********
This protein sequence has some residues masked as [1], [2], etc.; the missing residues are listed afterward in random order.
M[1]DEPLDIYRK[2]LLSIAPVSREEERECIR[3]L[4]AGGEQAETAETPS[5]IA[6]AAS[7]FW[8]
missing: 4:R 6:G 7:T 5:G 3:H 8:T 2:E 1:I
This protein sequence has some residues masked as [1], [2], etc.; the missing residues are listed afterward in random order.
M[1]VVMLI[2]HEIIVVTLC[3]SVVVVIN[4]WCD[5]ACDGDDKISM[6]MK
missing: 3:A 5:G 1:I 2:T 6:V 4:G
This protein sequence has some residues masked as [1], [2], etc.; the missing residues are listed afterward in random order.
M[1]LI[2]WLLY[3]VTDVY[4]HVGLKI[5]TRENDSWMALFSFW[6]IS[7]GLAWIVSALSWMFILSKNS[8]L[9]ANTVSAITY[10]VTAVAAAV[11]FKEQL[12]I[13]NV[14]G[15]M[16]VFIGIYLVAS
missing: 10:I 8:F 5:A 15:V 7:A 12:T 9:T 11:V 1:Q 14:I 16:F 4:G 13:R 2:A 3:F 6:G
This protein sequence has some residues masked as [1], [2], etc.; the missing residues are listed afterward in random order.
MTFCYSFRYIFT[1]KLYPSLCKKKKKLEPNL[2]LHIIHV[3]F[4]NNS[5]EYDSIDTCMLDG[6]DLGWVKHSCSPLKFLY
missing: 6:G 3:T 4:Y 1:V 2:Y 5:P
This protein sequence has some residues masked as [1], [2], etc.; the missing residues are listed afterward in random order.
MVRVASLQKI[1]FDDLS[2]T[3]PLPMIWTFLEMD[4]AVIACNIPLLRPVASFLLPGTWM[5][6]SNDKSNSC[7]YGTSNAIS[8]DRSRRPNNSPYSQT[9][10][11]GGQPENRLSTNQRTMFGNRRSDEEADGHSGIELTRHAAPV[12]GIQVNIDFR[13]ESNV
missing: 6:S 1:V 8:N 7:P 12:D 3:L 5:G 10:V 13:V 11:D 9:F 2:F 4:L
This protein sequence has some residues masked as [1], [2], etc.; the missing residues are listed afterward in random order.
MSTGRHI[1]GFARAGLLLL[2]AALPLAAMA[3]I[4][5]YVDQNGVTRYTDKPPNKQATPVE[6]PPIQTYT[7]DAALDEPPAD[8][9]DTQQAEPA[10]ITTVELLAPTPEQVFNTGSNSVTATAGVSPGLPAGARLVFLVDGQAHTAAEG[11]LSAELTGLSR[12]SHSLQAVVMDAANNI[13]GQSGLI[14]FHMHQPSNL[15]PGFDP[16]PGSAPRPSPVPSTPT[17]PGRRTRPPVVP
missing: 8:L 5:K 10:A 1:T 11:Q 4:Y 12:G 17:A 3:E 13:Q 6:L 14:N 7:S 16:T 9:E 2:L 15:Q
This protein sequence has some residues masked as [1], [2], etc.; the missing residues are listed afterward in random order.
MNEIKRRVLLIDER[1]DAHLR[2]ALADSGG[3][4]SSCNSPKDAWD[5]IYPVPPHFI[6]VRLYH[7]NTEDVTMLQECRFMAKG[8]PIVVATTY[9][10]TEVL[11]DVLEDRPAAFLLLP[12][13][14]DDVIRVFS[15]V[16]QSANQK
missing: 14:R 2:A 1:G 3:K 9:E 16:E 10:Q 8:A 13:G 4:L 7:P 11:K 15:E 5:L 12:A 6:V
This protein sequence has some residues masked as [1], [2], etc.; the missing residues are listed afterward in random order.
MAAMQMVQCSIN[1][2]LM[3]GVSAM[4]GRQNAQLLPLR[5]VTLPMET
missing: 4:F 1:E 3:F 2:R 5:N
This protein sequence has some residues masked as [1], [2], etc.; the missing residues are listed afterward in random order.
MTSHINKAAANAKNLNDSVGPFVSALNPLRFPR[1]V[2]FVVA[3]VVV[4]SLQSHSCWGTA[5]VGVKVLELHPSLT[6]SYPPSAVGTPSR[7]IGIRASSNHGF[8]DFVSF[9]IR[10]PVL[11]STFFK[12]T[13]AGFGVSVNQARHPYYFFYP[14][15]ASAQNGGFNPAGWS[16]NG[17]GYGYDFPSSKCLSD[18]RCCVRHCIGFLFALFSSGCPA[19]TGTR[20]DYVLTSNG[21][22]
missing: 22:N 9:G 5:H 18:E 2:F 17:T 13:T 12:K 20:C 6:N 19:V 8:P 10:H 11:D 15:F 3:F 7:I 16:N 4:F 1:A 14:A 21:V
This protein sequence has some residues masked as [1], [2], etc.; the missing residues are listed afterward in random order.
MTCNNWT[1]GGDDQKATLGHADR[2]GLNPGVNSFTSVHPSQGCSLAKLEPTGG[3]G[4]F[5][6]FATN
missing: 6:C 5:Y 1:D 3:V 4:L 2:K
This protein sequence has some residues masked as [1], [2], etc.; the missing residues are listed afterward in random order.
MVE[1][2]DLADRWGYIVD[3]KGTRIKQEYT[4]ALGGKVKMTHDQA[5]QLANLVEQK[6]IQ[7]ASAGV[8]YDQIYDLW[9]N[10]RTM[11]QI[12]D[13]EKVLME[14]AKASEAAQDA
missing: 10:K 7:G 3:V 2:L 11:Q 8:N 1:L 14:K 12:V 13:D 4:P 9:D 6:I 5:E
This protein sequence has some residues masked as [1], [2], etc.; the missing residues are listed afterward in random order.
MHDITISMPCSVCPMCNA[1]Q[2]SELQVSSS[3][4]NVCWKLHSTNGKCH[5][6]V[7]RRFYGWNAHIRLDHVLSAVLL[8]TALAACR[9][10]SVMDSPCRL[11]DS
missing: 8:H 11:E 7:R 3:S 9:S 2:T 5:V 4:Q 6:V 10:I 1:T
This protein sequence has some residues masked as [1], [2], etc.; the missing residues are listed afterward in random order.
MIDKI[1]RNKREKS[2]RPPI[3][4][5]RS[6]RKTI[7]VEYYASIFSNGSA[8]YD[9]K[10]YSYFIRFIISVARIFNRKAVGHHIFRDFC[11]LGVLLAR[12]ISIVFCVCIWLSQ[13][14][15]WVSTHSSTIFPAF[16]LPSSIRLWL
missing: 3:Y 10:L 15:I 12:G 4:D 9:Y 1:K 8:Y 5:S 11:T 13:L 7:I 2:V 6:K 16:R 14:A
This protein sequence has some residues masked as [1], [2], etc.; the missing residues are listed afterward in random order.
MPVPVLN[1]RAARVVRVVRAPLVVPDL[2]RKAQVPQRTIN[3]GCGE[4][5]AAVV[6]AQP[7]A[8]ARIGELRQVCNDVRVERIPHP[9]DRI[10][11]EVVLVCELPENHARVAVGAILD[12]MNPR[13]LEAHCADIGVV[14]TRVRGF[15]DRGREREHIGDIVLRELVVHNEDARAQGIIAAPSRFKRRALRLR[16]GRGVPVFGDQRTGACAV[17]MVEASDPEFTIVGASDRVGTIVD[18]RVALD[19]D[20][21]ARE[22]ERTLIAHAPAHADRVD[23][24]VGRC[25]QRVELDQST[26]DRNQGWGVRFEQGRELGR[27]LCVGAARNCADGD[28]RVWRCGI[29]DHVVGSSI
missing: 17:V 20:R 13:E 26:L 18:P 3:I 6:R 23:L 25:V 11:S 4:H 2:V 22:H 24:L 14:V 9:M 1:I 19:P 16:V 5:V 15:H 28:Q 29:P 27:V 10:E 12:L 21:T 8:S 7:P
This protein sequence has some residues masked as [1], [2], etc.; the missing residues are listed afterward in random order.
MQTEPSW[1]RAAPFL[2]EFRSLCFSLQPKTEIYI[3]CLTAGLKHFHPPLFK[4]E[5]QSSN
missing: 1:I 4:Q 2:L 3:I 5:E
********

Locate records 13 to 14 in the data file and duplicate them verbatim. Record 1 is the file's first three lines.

This protein sequence has some residues masked as [1], [2], etc.; the missing residues are listed afterward in random order.
MIDKI[1]RNKREKS[2]RPPI[3][4][5]RS[6]RKTI[7]VEYYASIFSNGSA[8]YD[9]K[10]YSYFIRFIISVARIFNRKAVGHHIFRDFC[11]LGVLLAR[12]ISIVFCVCIWLSQ[13][14][15]WVSTHSSTIFPAF[16]LPSSIRLWL
missing: 3:Y 10:L 15:I 12:G 4:D 9:Y 1:K 8:Y 5:S 11:T 13:L 7:I 2:V 6:K 16:R 14:A
This protein sequence has some residues masked as [1], [2], etc.; the missing residues are listed afterward in random order.
MPVPVLN[1]RAARVVRVVRAPLVVPDL[2]RKAQVPQRTIN[3]GCGE[4][5]AAVV[6]AQP[7]A[8]ARIGELRQVCNDVRVERIPHP[9]DRI[10][11]EVVLVCELPENHARVAVGAILD[12]MNPR[13]LEAHCADIGVV[14]TRVRGF[15]DRGREREHIGDIVLRELVVHNEDARAQGIIAAPSRFKRRALRLR[16]GRGVPVFGDQRTGACAV[17]MVEASDPEFTIVGASDRVGTIVD[18]RVALD[19]D[20][21]ARE[22]ERTLIAHAPAHADRVD[23][24]VGRC[25]QRVELDQST[26]DRNQGWGVRFEQGRELGR[27]LCVGAARNCADGD[28]RVWRCGI[29]DHVVGSSI
missing: 17:V 20:R 13:E 26:L 18:P 3:I 6:R 23:L 25:V 11:S 4:H 2:V 22:H 24:L 14:V 9:M 1:I 19:P 16:V 5:V 15:H 28:Q 29:P 27:V 10:E 12:L 21:T 8:S 7:P